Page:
I have a little one year old nephew, Jacob, and, whilst I love to give him cuddles and kisses, he is going through that stage where kisses are very slobbery! On a recent visit I noticed, although he currently wears dribble bibs, they are made of thin material which is often soaked through to his clothes within 5 minutes!
So, I decided to make him a cute dribble bib that is super absorbant too…
This is also a really great project for using up small left over bits of fabric.
You will need:
- Dribble bib template – 16.5 inches (42cm) x 11.5 inches (29.5cm) x 11.5 inches triangle
- Nice fabric (here we’ve used Riley Blake’s Trains, from the Scoot range)
- Towelling Fabric (for the backing to soak up all that drool!)
- Small piece of Velcro (mine was about 1 inch/2.5cm)
- Coordinating thread
- Sewing machine, pins and needles
Other things to mention:
- Please allow for 0.25 inch/0.5cm seam allowance.
Let’s get going…
1. Cut out your pieces.
- Lay your template on the wrong side of your fabric (take note of the direction of the pattern and how you want it to appear on your bib) and pin.
- Draw around the template with your chalk using dashed lines.
- Remove the pins and template and cut out your triangle.
- Repeat the above steps for your towelling.
2. Attach your Velcro.
- Separate the fuzzy side from the scratchy side of your Velcro.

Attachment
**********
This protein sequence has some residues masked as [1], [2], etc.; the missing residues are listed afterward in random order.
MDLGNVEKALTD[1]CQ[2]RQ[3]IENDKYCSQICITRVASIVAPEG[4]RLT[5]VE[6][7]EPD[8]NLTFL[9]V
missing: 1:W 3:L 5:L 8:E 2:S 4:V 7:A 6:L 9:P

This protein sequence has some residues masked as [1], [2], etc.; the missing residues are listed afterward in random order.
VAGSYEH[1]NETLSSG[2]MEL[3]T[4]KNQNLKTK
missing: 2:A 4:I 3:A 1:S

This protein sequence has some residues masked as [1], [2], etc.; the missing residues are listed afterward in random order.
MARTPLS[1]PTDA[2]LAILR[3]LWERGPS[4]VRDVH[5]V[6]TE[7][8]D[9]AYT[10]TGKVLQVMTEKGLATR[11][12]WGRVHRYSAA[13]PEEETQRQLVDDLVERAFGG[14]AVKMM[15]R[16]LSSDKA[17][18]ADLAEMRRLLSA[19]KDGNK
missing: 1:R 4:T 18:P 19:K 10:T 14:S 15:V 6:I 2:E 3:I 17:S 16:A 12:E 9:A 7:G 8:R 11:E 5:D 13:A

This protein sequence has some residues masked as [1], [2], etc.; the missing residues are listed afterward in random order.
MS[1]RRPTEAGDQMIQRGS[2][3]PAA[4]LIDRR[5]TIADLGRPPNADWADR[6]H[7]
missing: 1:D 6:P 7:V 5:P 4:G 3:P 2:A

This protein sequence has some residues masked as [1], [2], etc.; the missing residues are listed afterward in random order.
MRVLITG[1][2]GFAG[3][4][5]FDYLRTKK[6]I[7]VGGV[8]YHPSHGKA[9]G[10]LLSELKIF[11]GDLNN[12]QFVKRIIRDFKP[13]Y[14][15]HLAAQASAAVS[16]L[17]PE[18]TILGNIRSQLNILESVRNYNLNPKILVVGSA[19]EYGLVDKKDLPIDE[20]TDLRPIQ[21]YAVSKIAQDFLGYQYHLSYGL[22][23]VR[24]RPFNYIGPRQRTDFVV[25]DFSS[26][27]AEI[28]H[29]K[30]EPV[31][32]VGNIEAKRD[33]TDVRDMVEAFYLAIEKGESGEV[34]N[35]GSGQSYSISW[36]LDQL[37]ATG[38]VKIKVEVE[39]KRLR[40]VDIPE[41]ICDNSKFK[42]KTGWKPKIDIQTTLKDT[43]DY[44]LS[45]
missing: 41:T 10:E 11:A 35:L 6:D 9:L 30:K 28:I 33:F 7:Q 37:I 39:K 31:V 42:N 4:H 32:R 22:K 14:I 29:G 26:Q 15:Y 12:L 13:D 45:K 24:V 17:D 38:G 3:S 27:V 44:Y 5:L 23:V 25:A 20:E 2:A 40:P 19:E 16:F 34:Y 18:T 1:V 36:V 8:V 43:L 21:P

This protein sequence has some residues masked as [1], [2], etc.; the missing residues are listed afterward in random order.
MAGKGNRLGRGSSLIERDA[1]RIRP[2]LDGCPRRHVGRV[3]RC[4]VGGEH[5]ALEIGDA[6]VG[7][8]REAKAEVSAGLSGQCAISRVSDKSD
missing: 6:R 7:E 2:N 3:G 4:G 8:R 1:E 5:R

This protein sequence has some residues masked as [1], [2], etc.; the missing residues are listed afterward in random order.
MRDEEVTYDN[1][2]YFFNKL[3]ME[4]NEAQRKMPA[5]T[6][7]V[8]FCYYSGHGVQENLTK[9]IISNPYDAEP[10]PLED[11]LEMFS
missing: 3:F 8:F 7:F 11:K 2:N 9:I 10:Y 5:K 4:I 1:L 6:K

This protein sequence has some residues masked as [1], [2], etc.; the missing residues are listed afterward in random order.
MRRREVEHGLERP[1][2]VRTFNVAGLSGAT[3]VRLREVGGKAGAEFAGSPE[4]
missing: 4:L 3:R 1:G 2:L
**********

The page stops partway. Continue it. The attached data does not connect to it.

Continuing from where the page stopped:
- Measure approximately 1.5 inches (4cm) in from the top corner, along the top of the right side of your fabric and place one side of your piece of Velcro. Sew all around the square piece of velcro.
- Repeat the above step on the towelling with the other side – make sure your Velcro pieces are on opposite ends of the bib i.e. one on the left corner of fabric, and one on the right corner of the towelling.
3. Sew your fabric and towelling backing together.
- With the towelling facing up (the side with Velcro piece), place the fabric, right side down. With the fabric and the towelling together, double check that the Velcro pieces are at opposite corners of the bib.
- Starting at the top of your bib, using 0.25 inch/0.5cm seam allowance, sew all around your bib. Reverse stitch at the beginning (i.e. go back and forward a little) – this helps to keep the stitches in place.
Tip: When you get to the corners, leave your needle in the fabric, lift the presser foot, and spin the fabric until it’s in the right position to continue sewing – remember to put the presser foot down!
- When you get near to where you started sewing, stop and leave a gap about 1.5 inches/4cm wide – this is for turning your bib the right way round.
- Reverse stitch at the end.
- Snip the corners.
- Turn your bib the right way round through your gap and press (making sure to catch the open section of your gap also).
Tip: Gently use a pencil to poke the ends of the triangle out.
- Using a contrasting coloured thread and top stitch all the way around your bib a few milimetres from the edge. When you get to the corners you may need to help it along by manually, using the hand wheel of your sewing machine, to get around the thicker parts. Make sure to catch the opening of your gap to sew it shut.
Hey presto…no more drool (well, unfortunately not, but a drier, happier baby anyway!)
As I haven’t seen little Jacob yet, I’ve had to substitute my model…meet the hubby’s teddy Cedric…
As a lover of Ric Rac, I will find any occasion to use it so why not sew some around the right side of your fabric before sewing the fabric and backing together and you get lovely pretty look for a girly bib…
Here I’ve used Michael Miller’s Baby Bear fabric (proper cute!)
Cedric preferred the trains I think…